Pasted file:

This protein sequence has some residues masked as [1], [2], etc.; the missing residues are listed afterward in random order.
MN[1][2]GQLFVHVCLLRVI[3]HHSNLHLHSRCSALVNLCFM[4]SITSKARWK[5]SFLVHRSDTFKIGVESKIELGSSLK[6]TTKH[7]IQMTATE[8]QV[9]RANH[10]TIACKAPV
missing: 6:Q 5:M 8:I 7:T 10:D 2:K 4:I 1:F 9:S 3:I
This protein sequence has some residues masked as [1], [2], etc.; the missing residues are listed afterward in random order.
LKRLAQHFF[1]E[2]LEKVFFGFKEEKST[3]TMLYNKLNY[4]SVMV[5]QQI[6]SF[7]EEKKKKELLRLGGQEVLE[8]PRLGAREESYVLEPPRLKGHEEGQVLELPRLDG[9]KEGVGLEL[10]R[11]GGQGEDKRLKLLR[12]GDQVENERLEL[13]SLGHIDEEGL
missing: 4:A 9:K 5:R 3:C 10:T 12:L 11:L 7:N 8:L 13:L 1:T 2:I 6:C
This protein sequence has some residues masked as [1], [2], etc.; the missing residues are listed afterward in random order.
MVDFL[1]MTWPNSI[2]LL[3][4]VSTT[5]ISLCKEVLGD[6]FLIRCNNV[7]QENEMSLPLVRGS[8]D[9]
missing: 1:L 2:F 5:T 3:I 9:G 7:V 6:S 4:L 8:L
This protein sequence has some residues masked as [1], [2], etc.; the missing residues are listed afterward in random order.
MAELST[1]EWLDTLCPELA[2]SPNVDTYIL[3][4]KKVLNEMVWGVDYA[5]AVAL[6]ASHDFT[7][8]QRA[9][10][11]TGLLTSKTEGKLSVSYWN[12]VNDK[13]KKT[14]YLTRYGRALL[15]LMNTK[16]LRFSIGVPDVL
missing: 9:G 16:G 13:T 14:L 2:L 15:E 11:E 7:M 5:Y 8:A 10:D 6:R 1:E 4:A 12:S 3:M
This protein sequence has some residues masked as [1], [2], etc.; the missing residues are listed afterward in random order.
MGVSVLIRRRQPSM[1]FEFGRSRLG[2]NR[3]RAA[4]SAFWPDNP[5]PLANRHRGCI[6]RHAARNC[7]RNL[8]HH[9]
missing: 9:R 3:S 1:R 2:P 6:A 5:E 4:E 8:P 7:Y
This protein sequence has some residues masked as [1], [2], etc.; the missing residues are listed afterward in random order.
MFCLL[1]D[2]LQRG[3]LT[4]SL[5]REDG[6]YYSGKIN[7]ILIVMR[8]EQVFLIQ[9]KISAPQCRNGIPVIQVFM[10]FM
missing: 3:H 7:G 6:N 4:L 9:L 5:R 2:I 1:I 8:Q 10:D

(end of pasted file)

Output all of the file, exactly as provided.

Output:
This protein sequence has some residues masked as [1], [2], etc.; the missing residues are listed afterward in random order.
MN[1][2]GQLFVHVCLLRVI[3]HHSNLHLHSRCSALVNLCFM[4]SITSKARWK[5]SFLVHRSDTFKIGVESKIELGSSLK[6]TTKH[7]IQMTATE[8]QV[9]RANH[10]TIACKAPV
missing: 6:Q 5:M 8:I 7:T 10:D 2:K 4:I 1:F 9:S 3:I
This protein sequence has some residues masked as [1], [2], etc.; the missing residues are listed afterward in random order.
LKRLAQHFF[1]E[2]LEKVFFGFKEEKST[3]TMLYNKLNY[4]SVMV[5]QQI[6]SF[7]EEKKKKELLRLGGQEVLE[8]PRLGAREESYVLEPPRLKGHEEGQVLELPRLDG[9]KEGVGLEL[10]R[11]GGQGEDKRLKLLR[12]GDQVENERLEL[13]SLGHIDEEGL
missing: 4:A 9:K 5:R 3:C 10:T 12:L 11:L 7:N 8:L 13:L 1:T 2:I 6:C
This protein sequence has some residues masked as [1], [2], etc.; the missing residues are listed afterward in random order.
MVDFL[1]MTWPNSI[2]LL[3][4]VSTT[5]ISLCKEVLGD[6]FLIRCNNV[7]QENEMSLPLVRGS[8]D[9]
missing: 1:L 2:F 5:T 3:I 9:G 7:V 6:S 4:L 8:L
This protein sequence has some residues masked as [1], [2], etc.; the missing residues are listed afterward in random order.
MAELST[1]EWLDTLCPELA[2]SPNVDTYIL[3][4]KKVLNEMVWGVDYA[5]AVAL[6]ASHDFT[7][8]QRA[9][10][11]TGLLTSKTEGKLSVSYWN[12]VNDK[13]KKT[14]YLTRYGRALL[15]LMNTK[16]LRFSIGVPDVL
missing: 9:G 16:G 13:T 14:L 2:L 15:E 11:E 7:M 5:Y 8:A 10:D 6:R 1:E 4:A 12:S 3:M
This protein sequence has some residues masked as [1], [2], etc.; the missing residues are listed afterward in random order.
MGVSVLIRRRQPSM[1]FEFGRSRLG[2]NR[3]RAA[4]SAFWPDNP[5]PLANRHRGCI[6]RHAARNC[7]RNL[8]HH[9]
missing: 9:R 3:S 1:R 2:P 6:A 5:E 4:E 8:P 7:Y
This protein sequence has some residues masked as [1], [2], etc.; the missing residues are listed afterward in random order.
MFCLL[1]D[2]LQRG[3]LT[4]SL[5]REDG[6]YYSGKIN[7]ILIVMR[8]EQVFLIQ[9]KISAPQCRNGIPVIQVFM[10]FM
missing: 3:H 7:G 6:N 4:L 9:L 5:R 2:I 1:I 8:Q 10:D